Ontario’s SMR plans for Darlington advance
The Ontario government has announced the start of site preparation at the Darlington nuclear power plant for Canada’s first grid-scale small modular reactor: GE Hitachi Nuclear Energy’s (GEH) BWRX-300.
Darlington’s owner and operator, Ontario Power Generation (OPG), awarded Niagara-based E.S. Fox a contract in March 2022 valued at C$32 million (about $23.5 million) for early site preparation and support infrastructure, including water supply, electrical power, information technology, and road services. OPG expects the work to generate some 100 jobs.
What they’re saying: “With global businesses looking to expand in jurisdictions with clean and cost-effective electricity, small modular reactors will help compete for and attract more game-changing investments in Ontario’s economy,” said Ontario premier Doug Ford at the December 2 ceremony marking the commencement of the work. “Our government is getting it done and building the future of nuclear energy right here in Ontario to support the needs of our growing province.”
Todd Smith, Ontario minister of energy, claimed that “Ontario is clearly leading the world when it comes to new nuclear technologies,” adding that the proposed SMR at Darlington “will ensure that we have the electricity we need to support our success in driving electrification and attracting new jobs to the province, including unprecedented investments, from electric vehicles and battery manufacturing to clean steelmaking.”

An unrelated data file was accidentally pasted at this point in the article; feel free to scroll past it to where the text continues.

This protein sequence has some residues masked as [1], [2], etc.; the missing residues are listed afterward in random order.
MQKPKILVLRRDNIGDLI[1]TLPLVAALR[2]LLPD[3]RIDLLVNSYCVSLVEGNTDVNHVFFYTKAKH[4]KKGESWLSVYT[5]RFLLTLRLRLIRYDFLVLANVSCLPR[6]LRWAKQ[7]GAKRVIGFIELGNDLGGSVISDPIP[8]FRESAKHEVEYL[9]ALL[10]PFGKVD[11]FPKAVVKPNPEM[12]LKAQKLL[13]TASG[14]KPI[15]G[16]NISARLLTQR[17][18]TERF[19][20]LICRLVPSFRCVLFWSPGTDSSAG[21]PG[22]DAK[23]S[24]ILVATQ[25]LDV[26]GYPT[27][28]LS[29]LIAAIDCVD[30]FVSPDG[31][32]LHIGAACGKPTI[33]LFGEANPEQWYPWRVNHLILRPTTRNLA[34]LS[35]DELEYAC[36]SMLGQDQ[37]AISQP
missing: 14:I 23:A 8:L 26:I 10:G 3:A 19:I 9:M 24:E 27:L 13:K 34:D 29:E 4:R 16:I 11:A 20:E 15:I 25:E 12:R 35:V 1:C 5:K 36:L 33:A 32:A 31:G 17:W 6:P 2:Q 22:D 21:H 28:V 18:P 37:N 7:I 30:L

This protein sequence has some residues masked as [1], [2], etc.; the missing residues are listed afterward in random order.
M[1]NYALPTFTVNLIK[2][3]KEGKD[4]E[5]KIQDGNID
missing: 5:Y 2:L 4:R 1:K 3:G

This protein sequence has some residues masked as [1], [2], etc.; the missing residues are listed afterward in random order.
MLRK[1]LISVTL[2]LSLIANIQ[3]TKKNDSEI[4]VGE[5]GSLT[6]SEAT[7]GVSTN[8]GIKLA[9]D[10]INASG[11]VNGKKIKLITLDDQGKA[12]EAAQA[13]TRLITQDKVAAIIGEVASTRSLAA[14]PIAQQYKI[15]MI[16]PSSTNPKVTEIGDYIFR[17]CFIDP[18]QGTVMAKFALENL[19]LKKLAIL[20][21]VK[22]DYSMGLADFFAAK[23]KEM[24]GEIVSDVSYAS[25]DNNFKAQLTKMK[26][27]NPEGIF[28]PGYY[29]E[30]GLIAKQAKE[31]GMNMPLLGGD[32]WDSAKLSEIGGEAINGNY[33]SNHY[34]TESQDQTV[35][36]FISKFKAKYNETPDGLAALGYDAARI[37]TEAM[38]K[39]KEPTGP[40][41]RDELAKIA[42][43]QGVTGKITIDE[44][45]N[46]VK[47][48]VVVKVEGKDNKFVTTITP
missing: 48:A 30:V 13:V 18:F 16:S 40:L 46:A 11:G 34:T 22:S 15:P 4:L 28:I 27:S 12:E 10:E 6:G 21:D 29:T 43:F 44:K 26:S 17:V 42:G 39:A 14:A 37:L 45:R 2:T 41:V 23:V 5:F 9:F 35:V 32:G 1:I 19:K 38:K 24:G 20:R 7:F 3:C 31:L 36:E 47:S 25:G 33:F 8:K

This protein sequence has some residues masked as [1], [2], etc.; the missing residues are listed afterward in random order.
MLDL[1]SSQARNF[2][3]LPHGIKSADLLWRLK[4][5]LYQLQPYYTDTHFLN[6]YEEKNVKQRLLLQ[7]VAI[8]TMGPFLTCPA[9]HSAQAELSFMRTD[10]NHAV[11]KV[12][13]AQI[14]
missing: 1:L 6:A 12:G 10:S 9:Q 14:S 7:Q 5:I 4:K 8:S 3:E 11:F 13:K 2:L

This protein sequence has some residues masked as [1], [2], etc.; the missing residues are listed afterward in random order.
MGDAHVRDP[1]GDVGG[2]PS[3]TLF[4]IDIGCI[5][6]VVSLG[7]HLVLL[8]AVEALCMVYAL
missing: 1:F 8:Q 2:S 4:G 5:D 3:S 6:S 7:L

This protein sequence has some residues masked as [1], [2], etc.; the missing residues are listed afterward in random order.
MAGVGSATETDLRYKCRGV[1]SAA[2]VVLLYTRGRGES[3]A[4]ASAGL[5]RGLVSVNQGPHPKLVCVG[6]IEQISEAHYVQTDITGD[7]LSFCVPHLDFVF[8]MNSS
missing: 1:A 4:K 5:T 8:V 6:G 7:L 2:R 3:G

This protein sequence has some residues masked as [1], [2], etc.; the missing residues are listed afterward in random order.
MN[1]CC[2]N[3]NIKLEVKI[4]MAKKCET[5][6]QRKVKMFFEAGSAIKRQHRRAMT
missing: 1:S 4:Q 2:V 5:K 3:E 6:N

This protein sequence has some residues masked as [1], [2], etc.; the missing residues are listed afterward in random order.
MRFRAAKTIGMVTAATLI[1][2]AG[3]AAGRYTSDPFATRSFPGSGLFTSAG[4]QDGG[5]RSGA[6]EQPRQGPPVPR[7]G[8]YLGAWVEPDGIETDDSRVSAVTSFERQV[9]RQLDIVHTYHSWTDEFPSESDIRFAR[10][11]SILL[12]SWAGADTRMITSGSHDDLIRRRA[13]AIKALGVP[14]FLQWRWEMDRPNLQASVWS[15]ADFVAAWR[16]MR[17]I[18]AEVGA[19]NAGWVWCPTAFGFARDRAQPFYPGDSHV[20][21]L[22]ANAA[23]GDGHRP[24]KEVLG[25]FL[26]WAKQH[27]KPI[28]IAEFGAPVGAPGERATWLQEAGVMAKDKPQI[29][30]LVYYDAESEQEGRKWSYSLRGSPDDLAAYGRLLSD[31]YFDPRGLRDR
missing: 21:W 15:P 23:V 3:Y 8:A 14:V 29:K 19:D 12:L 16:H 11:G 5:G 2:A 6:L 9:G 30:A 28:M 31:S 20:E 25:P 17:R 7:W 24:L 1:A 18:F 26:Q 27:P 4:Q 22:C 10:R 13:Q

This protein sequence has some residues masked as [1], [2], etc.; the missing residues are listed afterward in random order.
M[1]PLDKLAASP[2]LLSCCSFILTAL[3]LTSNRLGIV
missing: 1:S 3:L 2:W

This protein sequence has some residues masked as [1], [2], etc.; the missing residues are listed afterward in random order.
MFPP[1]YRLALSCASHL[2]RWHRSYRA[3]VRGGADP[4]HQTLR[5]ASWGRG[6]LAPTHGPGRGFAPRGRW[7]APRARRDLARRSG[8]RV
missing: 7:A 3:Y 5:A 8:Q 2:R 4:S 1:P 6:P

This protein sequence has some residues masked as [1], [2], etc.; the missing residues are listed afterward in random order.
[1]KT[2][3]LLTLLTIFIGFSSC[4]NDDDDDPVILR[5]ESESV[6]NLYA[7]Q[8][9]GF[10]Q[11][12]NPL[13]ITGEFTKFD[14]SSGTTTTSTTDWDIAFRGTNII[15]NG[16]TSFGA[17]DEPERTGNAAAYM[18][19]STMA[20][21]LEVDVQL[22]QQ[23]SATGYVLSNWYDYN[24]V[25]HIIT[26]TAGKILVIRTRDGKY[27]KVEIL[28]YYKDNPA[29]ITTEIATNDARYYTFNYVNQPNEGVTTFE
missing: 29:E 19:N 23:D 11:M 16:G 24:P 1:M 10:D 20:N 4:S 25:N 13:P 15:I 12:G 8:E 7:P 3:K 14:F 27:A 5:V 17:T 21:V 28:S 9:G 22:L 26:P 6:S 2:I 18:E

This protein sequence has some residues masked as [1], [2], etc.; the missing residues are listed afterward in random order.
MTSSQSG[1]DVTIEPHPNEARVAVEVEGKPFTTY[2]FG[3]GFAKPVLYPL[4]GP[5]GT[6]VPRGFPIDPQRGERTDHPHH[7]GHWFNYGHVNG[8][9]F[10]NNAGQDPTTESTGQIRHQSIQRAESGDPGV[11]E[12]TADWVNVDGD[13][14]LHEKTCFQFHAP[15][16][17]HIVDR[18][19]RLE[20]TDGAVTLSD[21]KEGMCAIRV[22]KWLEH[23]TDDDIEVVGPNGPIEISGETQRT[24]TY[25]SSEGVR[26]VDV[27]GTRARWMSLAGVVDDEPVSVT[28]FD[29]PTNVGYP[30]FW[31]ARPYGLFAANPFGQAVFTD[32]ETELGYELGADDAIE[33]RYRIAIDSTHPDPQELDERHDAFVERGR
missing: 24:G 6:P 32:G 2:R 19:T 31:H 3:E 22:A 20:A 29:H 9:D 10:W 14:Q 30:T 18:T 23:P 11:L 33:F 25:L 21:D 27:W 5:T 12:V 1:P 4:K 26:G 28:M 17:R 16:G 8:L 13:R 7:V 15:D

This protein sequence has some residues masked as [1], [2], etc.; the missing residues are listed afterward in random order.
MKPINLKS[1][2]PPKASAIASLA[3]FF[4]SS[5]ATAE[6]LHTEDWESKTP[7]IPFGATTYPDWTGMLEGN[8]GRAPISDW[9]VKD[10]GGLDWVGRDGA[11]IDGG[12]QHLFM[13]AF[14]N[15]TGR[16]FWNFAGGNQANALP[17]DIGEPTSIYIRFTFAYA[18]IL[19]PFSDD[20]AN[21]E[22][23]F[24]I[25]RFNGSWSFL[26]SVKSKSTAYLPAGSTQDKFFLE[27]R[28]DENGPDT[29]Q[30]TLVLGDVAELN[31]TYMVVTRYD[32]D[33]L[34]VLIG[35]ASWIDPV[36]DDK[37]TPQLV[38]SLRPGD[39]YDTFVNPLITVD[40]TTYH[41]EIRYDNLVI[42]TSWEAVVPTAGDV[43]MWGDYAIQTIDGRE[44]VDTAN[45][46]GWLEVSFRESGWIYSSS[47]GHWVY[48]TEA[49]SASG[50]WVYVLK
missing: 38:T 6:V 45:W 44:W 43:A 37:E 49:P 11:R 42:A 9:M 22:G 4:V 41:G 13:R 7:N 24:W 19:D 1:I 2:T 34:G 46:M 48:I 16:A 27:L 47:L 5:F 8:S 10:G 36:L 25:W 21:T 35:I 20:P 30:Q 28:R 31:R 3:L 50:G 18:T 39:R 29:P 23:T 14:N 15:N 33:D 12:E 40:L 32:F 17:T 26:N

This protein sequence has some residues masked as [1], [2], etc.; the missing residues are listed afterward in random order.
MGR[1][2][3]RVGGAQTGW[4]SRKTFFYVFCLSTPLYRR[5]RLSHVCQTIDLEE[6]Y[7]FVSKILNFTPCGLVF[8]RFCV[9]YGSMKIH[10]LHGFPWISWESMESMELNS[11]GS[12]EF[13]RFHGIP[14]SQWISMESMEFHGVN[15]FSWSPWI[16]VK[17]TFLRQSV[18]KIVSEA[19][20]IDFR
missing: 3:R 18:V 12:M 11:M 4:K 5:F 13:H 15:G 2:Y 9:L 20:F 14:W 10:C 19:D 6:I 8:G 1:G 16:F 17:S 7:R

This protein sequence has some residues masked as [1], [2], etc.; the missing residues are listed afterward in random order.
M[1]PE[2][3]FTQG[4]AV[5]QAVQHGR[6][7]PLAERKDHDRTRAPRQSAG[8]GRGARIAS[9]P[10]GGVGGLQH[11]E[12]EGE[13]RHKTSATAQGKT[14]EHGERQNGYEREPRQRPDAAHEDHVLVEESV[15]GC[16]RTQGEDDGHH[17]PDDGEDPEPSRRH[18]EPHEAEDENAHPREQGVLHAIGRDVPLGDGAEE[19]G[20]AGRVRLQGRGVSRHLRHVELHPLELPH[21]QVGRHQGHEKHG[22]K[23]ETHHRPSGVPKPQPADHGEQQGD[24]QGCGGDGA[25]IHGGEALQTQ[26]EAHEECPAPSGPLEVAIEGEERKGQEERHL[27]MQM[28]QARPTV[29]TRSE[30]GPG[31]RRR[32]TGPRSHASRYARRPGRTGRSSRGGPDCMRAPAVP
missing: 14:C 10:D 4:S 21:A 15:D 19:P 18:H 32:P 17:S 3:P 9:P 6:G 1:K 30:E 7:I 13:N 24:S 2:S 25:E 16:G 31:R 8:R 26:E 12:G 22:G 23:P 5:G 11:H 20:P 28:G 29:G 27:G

OPG’s president and chief executive officer, Ken Hartwick, noted that the project “leverages OPG’s decades of experience in providing reliable, safe, and affordable electricity, as well as Ontario’s strong nuclear supply chain to develop the next generation of nuclear power.”
The tech: The BWRX-300 is a 300-MWe water-cooled, natural-circulation SMR with passive safety systems. According to GEH, as a result of design simplification, the BWRX-300 should require significantly lower capital costs per megawatt than other water-cooled SMR designs or existing large nuclear reactor designs.
Background: Darlington, home to four 878-MWe CANDU pressurized water reactors, is the only site in Canada currently licensed for new nuclear. OPG was granted a license by the Canadian Nuclear Safety Commission in 2012 to allow site preparation activities for a nuclear new-build project. The license was renewed in October 2021.
In October 2020, OPG announced that it was working with three grid-scale SMR technology developers—GEH, Terrestrial Energy, and X-energy—to advance engineering and design work with the goal of identifying options for future deployment. The following month, the utility announced the resumption of planning activities for future nuclear power generation at Darlington, with the goal of hosting a grid-size SMR as soon as 2028. (An earlier project plan had focused on the construction of traditional large reactors.) OPG selected GEH in December 2021 as its technology partner for the SMR project.